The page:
Here’s a nice quip from Luke Gorrie on Twitter:

Monads are hard because there are so many bad monad tutorials getting in the way of finally finding Wadler’s nice paper.

Here’s the paper by Philip Wadler that I expect Luke Gorrie had in mind: Monads for functional programming.

Here’s the key line from Wadler’s paper:

Pure functional languages have this advantage: all flow of data is made explicit. And this disadvantage: sometimes it is painfully explicit.

That’s the problem monads solve: they let you leave implicit some of the repetitive code otherwise required by functional programming. That simple but critical point left out of many monad tutorials.

Dan Piponi wrote a blog post You Could Have Invented Monads! (And Maybe You Already Have) very much in the spirit of Wadler’s paper. He starts with the example of adding logging to a set of functions. You could have every function return not just the return value that you’re interested in but also the updated state of the log. This quickly gets messy. For example, suppose your basic math functions write to an error log if you call them with illegal arguments. That means your square root function, for example, has to take as input not just a real number but also the state of the error log before it was called. Monads give you a way of effectively doing the same thing, but conceptually separating the code that takes square roots from the code that maintains the error log.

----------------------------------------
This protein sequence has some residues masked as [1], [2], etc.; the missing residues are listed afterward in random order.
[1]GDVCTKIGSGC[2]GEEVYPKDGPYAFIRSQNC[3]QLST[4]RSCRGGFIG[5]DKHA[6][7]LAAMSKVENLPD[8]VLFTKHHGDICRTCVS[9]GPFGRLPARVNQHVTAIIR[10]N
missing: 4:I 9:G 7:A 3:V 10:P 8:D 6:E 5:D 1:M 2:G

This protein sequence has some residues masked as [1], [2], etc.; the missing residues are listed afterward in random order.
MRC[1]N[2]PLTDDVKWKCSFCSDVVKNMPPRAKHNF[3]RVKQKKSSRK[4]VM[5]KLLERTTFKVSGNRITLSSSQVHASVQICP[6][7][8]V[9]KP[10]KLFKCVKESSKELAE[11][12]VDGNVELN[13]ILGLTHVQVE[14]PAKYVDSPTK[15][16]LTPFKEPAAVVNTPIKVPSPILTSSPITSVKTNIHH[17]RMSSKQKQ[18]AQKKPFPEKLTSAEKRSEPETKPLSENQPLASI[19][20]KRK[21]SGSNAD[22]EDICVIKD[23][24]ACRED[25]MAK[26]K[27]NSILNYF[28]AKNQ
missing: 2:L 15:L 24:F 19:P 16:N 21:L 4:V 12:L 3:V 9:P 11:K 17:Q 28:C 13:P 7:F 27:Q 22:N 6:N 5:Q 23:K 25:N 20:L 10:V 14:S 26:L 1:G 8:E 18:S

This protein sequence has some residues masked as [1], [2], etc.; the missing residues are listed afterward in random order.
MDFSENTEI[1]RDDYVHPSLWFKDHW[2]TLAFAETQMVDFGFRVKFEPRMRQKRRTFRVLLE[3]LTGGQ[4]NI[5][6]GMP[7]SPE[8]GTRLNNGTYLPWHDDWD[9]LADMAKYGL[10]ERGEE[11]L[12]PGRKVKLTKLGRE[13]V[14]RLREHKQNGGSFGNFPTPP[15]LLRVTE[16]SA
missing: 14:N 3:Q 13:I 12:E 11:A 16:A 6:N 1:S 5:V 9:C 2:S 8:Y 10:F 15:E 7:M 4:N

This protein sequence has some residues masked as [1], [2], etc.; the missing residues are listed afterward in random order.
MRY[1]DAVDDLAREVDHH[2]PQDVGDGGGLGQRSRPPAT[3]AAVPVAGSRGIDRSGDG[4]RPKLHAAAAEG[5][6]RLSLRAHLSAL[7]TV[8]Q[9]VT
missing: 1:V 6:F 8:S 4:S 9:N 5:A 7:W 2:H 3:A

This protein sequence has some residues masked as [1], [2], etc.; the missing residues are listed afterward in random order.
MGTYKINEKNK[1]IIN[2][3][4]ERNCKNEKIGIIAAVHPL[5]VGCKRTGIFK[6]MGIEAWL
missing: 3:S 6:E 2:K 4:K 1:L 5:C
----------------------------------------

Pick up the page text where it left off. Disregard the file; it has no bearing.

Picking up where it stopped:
As for “so many bad monad tutorials,” see Brent Yorgey on the monad tutorial fallacy.

By the way, this post is not Yet Another Monad Tutorial. It’s simply an advertisement for the tutorials by Philip Wadler and Dan Piponi.

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I still think many more people would understand monads better if one of the good tutorials used a language other than Haskell or Scala to teach the idea. There is room for a better understanding of the topic among people who don’t program in such languages, and understanding monads better might lower the psychological barrier to learning Haskell for some.

One of the best ways to see if you understand something is to try to explain it to someone else. Once I had my monad Aha! moment I too came up with an analogy and figured out how I would use it as part of a monad tutorial.

The problem with monad tutorials is that people don’t realize that the bulk of them are for the benefit of the writer, not any prospective reader.